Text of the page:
• Address Interaction Overlap: Interaction overlap occurs when a user interacts with one element before the initial interaction has been fully rendered. Common in scenarios like typing in autosuggest fields. Resolve this issue by debouncing inputs to reduce the frequency of callbacks and improve responsiveness.

Optimizing Processing Time

To reduce processing time on your website, focus on the following techniques:

• Streamline event callbacks triggered by user input to be as lightweight as possible. Eliminate unnecessary callbacks whenever feasible.

• If callbacks are necessary, break down complex tasks into smaller steps. Execute only essential processes required for immediate visual updates.

• Utilize setTimeout to schedule callbacks to run in separate tasks, ensuring they do not block the main thread and impact user interaction responsiveness.

Optimizing Presentation Speed 

To accelerate the rendering of events on web pages, it’s crucial to streamline the DOM (Document Object Model). The DOM serves as the interface between web pages and scripting/programming languages. Faster rendering is achieved with smaller DOM sizes, whereas larger DOMs can prolong rendering times. In the DevTools, DOM appears as follows:

chrome devtools

When you click on any of the tasks, it gives you details on how to reduce DOM size:


Here are strategies to reduce DOM size:

1. Minimize framework and library usage: Opt for lightweight frameworks or libraries and only incorporate necessary components to avoid unnecessary DOM elements.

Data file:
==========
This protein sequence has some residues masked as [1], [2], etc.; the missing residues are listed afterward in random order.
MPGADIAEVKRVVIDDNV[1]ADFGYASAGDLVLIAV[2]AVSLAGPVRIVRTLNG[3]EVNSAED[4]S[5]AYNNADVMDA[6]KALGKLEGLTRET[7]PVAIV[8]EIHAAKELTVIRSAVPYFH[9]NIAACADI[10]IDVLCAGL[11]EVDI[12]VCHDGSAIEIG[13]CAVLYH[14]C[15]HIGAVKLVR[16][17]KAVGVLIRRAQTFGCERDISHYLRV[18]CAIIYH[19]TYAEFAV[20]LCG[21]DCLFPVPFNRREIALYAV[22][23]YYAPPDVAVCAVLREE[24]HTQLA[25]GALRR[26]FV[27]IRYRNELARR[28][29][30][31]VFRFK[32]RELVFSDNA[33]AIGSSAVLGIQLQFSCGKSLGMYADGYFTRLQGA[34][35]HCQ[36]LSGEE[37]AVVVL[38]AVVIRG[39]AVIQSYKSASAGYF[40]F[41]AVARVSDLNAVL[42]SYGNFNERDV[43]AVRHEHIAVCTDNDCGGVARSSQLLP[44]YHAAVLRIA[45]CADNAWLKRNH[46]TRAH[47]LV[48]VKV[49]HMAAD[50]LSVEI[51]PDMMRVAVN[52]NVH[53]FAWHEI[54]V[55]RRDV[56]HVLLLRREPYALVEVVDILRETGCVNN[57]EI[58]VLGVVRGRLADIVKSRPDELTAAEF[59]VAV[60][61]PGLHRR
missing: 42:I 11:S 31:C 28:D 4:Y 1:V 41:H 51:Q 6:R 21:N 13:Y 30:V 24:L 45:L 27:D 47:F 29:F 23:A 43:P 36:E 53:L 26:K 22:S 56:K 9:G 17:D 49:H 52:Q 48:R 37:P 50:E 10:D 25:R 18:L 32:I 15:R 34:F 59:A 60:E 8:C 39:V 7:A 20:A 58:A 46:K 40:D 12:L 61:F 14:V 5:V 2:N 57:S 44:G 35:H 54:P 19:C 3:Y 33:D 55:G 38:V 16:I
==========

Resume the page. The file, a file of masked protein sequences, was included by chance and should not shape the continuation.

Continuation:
2. Limit third-party widgets and plugins: These often introduce additional DOM elements. Consider lighter alternatives or use them sparingly.

3. Avoid excessive element nesting: Complex DOM trees arise from nesting. Maintain a flat HTML structure whenever possible.

4. Utilize virtual DOM techniques: Frameworks like React use virtual DOMs to optimize real DOM updates, reducing the number of changes.

5. Implement lazy loading: Load content and images on demand, especially for content below the fold or not immediately visible.

6. Prefer CSS animations over JavaScript: CSS animations are typically more efficient, minimizing DOM modifications compared to JavaScript alternatives.

7. Optimize images and media: Compress and appropriately size images and media files to decrease overall webpage file sizes.


Meeting Google’s requirements can often feel like solving a constantly evolving puzzle. While page experience factors are just one piece of this puzzle, they are crucial. We strongly recommend addressing this page experience update and prioritizing your website’s performance for optimal user experience. 

Nearly 50% of internet users leave a website page if it takes more than 3s for the page to load. Identify and resolve any factors impacting low INP and Core Web Vitals scores. By addressing these issues highlighted in page experience update promptly, you’ll enhance the overall user experience and boost conversion rates effectively.